LOS ANGELES (AP) — Los Angeles Clippers coach Doc Rivers said he declined a chance to speak with owner Donald Sterling, who is alleged to have made racist comments in a recorded conversation.
"I was asked, do I need to talk with Donald, and I passed, quite honestly," Rivers said Monday. "I don't think right now is the time or the place, for me, at least. I just took a pass."
Sterling is purported to have told a woman not to bring black people to his games or associate with them.
"Yeah, I believe he said those things. But I still want to make sure," Rivers said during a conference call. "As far as believing those things? I heard what he said. Until someone tells me differently, you usually listen to what people say. I haven't given him his due process. I haven't given him an opportunity to explain himself and quite honestly right now I don't want him to. I want to wait for that further judgment."
The coach canceled practice Monday, a day after a 118-97 loss to the Golden State Warriors that evened their playoff series at 2-2.
"I just felt like they needed to breathe. They've been inundated with this," Rivers said.
Still, he said pretty much the entire team was at the club's practice facility.
"I'll go down and say hi to them and talk to them, make sure they're in the right place. Right now it's more than basketball. This is a non-basketball decision that I thought I had to make and I thought it was right decision. If you get your life better, then you can probably do your work better. They need to do that."
Game 5 is Tuesday night in Los Angeles.
"These last 48 hours or so have been really hard for our players and everyone," Rivers said. "I'd just like to reiterate how disappointed I am in the comments attributed to our owner. I can't tell you how upset I am, our players are."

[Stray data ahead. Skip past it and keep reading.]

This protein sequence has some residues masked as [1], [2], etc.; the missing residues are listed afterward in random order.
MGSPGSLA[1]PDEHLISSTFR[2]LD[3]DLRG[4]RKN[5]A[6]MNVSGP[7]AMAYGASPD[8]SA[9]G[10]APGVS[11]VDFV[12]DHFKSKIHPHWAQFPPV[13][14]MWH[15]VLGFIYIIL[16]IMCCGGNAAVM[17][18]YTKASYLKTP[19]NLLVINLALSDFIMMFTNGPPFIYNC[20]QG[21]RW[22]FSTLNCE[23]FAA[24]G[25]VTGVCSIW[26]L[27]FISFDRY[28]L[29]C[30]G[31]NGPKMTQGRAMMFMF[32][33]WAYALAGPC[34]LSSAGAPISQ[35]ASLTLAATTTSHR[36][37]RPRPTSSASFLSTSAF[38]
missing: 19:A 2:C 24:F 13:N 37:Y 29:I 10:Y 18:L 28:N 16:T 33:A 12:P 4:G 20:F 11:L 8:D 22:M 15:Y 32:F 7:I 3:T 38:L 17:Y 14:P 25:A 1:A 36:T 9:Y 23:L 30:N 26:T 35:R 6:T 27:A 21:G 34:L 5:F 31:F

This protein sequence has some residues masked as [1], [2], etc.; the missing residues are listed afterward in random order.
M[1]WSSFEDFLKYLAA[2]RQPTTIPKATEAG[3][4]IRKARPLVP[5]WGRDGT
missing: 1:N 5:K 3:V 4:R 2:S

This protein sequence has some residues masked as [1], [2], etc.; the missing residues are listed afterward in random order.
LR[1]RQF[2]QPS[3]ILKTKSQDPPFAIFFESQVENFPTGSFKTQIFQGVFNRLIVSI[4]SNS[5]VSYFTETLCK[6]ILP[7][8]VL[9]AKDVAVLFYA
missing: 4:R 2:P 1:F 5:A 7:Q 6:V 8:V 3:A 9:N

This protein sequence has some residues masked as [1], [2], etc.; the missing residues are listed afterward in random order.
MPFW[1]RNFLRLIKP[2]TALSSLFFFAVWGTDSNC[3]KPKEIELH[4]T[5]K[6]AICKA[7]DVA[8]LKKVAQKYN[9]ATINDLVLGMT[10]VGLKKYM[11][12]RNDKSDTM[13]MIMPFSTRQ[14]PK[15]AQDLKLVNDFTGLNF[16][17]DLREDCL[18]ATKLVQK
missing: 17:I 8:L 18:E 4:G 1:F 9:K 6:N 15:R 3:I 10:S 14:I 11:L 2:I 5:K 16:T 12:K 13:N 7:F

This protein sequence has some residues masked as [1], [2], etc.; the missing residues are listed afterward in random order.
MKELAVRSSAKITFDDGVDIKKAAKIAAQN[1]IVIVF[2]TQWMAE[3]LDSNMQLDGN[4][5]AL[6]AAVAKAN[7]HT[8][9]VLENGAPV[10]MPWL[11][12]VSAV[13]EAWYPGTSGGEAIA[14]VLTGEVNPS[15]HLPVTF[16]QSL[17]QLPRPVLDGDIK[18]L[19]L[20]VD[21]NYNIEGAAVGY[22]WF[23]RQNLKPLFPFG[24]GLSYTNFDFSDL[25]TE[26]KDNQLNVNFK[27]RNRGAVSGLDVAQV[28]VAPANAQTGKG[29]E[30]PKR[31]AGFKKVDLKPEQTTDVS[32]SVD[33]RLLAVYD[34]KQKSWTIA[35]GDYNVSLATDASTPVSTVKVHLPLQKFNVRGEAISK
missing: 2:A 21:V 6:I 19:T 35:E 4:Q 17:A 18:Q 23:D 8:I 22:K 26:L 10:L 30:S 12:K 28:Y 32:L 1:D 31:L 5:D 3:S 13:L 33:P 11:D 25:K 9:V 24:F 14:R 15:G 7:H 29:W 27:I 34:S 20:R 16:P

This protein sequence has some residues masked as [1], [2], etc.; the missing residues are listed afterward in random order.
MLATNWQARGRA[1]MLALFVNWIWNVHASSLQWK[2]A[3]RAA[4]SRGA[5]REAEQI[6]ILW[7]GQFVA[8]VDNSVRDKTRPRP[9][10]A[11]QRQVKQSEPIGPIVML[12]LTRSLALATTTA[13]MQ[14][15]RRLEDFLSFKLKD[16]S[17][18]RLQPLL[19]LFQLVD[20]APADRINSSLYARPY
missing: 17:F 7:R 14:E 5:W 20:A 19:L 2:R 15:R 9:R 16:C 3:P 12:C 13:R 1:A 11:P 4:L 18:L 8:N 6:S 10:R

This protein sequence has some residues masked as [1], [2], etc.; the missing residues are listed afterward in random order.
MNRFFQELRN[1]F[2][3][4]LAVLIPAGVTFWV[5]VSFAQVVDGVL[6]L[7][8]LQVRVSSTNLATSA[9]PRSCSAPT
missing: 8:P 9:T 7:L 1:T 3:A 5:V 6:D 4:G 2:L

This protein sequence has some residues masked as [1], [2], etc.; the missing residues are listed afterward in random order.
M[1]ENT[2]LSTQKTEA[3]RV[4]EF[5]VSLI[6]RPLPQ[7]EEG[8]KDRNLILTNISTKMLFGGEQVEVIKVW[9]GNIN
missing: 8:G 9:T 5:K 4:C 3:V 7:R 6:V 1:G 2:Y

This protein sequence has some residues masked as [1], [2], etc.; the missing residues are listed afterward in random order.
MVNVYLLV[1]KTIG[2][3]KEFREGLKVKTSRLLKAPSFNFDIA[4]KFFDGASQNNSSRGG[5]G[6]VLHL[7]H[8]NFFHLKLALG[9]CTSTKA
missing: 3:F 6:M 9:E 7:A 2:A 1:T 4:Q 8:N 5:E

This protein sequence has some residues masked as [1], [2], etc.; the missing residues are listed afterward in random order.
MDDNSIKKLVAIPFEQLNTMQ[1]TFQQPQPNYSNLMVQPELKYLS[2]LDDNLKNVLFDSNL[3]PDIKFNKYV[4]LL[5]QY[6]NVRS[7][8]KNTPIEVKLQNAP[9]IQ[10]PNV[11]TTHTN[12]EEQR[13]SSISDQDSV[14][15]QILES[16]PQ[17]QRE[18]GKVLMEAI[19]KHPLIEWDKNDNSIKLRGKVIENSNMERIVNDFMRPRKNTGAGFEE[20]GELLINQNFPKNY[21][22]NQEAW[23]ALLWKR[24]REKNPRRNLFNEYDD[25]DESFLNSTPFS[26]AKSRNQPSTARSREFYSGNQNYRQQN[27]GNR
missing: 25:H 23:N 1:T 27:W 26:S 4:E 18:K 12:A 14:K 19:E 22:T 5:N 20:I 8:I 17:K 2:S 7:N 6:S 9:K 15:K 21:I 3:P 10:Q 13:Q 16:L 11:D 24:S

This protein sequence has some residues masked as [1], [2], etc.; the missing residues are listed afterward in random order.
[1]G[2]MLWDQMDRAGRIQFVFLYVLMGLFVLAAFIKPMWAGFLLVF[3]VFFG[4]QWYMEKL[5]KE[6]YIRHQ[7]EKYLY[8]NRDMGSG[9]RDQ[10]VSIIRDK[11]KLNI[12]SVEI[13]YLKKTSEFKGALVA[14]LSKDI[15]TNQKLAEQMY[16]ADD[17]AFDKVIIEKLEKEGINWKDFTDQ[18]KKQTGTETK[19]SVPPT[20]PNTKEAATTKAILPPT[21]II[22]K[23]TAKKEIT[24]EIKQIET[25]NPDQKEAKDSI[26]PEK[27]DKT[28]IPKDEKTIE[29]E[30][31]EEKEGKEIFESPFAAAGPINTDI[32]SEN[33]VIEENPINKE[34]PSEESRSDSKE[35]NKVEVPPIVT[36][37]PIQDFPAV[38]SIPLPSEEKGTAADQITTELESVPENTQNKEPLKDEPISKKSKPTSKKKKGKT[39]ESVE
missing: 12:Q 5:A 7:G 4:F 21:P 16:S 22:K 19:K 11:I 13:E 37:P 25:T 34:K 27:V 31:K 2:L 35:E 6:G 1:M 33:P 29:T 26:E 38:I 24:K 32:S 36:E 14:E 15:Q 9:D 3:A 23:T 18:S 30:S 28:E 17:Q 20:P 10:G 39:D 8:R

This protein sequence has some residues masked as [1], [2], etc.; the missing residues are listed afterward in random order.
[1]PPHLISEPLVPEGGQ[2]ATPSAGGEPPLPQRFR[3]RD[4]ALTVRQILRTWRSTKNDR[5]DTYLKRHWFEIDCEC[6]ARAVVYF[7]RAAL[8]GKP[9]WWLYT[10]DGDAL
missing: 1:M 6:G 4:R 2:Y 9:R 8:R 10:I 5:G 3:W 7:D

Warriors coach Mark Jackson suggested that Clippers fans should boycott the game.
"I believe if it was me, I wouldn't come to the game," Jackson said. "I believe the fans, the loudest statement that they can make as fans is to not show up to the game. ... To me, it will make the noise of it not being tolerated. That this is a different time. It's unfortunate, and we cannot allow someone with these feelings to profit."
Rivers said he knew Jackson was speaking from his heart and that everyone has their opinion.
"I don't share that. I hope it's packed and people are cheering for us, the players. And they were cheering for the players before this happened. But if they feel differently, who can say they're wrong? And I'm not the one that's going to say that, I can tell you that."
Rivers said it's still to be determined whether he or a player will address the crowd.
"Again, we don't know the right answer," Rivers said. "We want to do right here. We want to make the best decisions here. If we feel that's something will help our fans, then it will be done. If we feel it's something they don't need, we won't do it. The tickets have already been sold. The fans, they're in a dilemma as well. We want them to cheer for their players and their team. Because it's still their players and their team, and it will be their players and their team. I think from what I get from the fans I've heard from, that's how they feel, like, 'This is my team, these are my players I'm cheering for, and that's not going to change.' I hope that continues."
Rivers said the controversy has been tough on his players.
"What other players are going through 'Should I be playing' thoughts in the middle of a playoff series? I sympathize for my players. They didn't sign on for this. Yet here they are and they're in the middle of it and they have to deal with it. They didn't do anything wrong and they're in the middle of it, and they didn't ask to be. I feel terrible for them. I'm going to try to do whatever I can to make them OK."